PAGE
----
Assessment of the risk of consuming milk/milk products contaminated with Listeria monocytogenes from the informal markets
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Appiah, J. 2012. Assessment of the risk of consuming milk/milk products contaminated with Listeria monocytogenes from the informal markets. MPhil thesis. Legon, Ghana: University of Ghana. 170 pp.
Permanent link to cite or share this item: http://hdl.handle.net/10568/21684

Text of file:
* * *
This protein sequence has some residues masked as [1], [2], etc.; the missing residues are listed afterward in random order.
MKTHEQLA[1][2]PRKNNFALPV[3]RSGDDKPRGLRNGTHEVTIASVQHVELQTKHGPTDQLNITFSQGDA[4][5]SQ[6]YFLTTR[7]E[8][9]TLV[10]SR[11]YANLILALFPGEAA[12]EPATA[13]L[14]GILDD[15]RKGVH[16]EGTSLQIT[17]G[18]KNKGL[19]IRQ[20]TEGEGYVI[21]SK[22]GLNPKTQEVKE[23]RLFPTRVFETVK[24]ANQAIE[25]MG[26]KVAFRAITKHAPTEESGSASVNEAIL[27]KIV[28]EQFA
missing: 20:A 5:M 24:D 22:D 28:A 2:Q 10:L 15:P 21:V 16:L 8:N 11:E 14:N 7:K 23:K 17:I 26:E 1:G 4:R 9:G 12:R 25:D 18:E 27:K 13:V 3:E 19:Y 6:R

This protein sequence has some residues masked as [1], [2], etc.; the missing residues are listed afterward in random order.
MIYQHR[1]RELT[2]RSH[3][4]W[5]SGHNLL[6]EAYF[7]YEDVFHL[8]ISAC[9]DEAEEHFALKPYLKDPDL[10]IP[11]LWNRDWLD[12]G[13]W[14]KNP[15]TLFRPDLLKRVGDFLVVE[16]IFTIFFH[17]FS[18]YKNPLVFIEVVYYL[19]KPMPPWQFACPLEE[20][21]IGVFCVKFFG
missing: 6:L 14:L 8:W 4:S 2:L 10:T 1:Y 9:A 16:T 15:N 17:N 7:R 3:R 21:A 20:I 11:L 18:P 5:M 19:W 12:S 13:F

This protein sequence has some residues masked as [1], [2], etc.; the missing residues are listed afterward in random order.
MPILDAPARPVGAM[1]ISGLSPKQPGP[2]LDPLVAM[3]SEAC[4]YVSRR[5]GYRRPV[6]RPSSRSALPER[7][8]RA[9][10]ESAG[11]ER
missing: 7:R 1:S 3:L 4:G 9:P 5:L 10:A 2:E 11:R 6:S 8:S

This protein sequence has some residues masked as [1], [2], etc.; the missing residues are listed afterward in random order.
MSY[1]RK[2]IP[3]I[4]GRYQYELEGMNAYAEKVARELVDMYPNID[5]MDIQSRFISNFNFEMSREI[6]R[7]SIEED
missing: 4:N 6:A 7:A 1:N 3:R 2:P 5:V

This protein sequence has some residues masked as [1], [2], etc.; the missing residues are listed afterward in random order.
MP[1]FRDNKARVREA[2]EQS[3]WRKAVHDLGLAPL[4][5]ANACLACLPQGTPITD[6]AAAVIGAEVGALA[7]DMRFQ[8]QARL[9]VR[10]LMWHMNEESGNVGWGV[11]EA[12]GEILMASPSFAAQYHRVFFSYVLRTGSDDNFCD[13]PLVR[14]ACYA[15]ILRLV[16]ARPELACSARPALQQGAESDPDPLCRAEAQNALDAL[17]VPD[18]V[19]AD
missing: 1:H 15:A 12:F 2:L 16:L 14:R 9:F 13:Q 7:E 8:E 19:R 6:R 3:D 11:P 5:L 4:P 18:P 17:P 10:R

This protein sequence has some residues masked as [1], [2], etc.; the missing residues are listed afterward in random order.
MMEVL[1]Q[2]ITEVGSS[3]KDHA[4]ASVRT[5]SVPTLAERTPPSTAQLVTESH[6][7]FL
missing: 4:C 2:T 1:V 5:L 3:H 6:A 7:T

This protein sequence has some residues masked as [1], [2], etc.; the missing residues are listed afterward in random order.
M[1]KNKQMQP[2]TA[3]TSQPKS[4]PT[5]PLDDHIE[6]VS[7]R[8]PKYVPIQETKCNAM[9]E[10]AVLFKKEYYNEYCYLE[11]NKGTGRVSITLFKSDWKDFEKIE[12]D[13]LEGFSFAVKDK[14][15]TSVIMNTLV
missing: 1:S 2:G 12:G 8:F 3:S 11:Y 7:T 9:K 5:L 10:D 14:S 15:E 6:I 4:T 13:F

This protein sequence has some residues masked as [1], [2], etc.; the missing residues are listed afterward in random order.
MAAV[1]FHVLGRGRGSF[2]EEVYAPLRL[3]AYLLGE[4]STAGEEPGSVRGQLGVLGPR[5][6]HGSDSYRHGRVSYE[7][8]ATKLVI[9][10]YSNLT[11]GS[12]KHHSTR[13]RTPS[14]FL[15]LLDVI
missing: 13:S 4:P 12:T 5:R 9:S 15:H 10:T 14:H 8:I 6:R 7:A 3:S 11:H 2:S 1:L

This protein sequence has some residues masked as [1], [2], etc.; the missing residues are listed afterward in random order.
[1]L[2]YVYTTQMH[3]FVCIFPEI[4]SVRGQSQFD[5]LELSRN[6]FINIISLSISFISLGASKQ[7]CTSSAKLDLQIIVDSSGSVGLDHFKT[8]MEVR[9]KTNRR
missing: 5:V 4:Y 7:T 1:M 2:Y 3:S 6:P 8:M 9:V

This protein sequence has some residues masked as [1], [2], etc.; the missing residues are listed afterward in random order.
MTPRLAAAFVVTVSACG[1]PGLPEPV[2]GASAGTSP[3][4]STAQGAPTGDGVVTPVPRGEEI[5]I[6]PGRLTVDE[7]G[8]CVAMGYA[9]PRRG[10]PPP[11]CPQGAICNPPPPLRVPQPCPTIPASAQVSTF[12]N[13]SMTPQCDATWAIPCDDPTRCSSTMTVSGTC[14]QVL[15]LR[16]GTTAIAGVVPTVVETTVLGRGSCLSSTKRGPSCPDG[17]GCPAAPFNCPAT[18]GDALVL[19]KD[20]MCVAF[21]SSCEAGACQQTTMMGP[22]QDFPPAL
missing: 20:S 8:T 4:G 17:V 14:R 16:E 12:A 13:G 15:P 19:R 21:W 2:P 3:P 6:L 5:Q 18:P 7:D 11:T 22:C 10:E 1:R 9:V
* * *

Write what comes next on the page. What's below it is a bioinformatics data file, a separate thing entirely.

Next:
Listeria monocytogenes is the causative organism of listeriosis, a debilitating and often fatal infection, which occurs mostly via food consumption. However, some foods such as dairy, probably due to their nutritious nature and handling characteristics, are more prone to contamination and thus are relatively more culpable. To prevent L. monocytogenes contamination of such products, it is critical to be insightful of listerial contamination routes in food processing environments. This study investigated L. monocytogenes contamination routes along the informal milk value chain from production to consumption. Microbiological methods according to the US/ FDA protocol (Hitchins, 1998) including chromogenic Listeria agar (ISO) OCLA use and biochemical methods including the Gram, Catalase and the Beta- haemolysis were employed to isolate L. monocytogenes from 304 samples of milk/ milk products. Results indicated that prevalence generally increased with repeated handling though it decreased with boiling (p<0.05). Prevalence in samples at production, retail (i.e. raw milk on the market), after boiling and fermentation were 42.1, 78.9, 18.4 and 59.2 percent respectively. Also 14.8, 57.9, 6.6 and 46.1 percent of samples had mean counts ≥100 CFU/ mL at production, at retail, after boiling and fermentation respectively (p<0.05). A Quantitative Risk Assessment indicated a higher exposure and probability of illness when raw milk at retail was consumed and the least when boiled milk was consumed. Crude Sensitivity Analysis also predicted the most effective mitigation strategy for exposure to be boiling. Hence boiling of raw milk was crucial to its safe consumption. However, with contamination at all stages of the value chain, it was important to emphasize on the hygiene regimen along the whole continuum as safety at one stage could very easily be undone by the lack of proper procedures at another.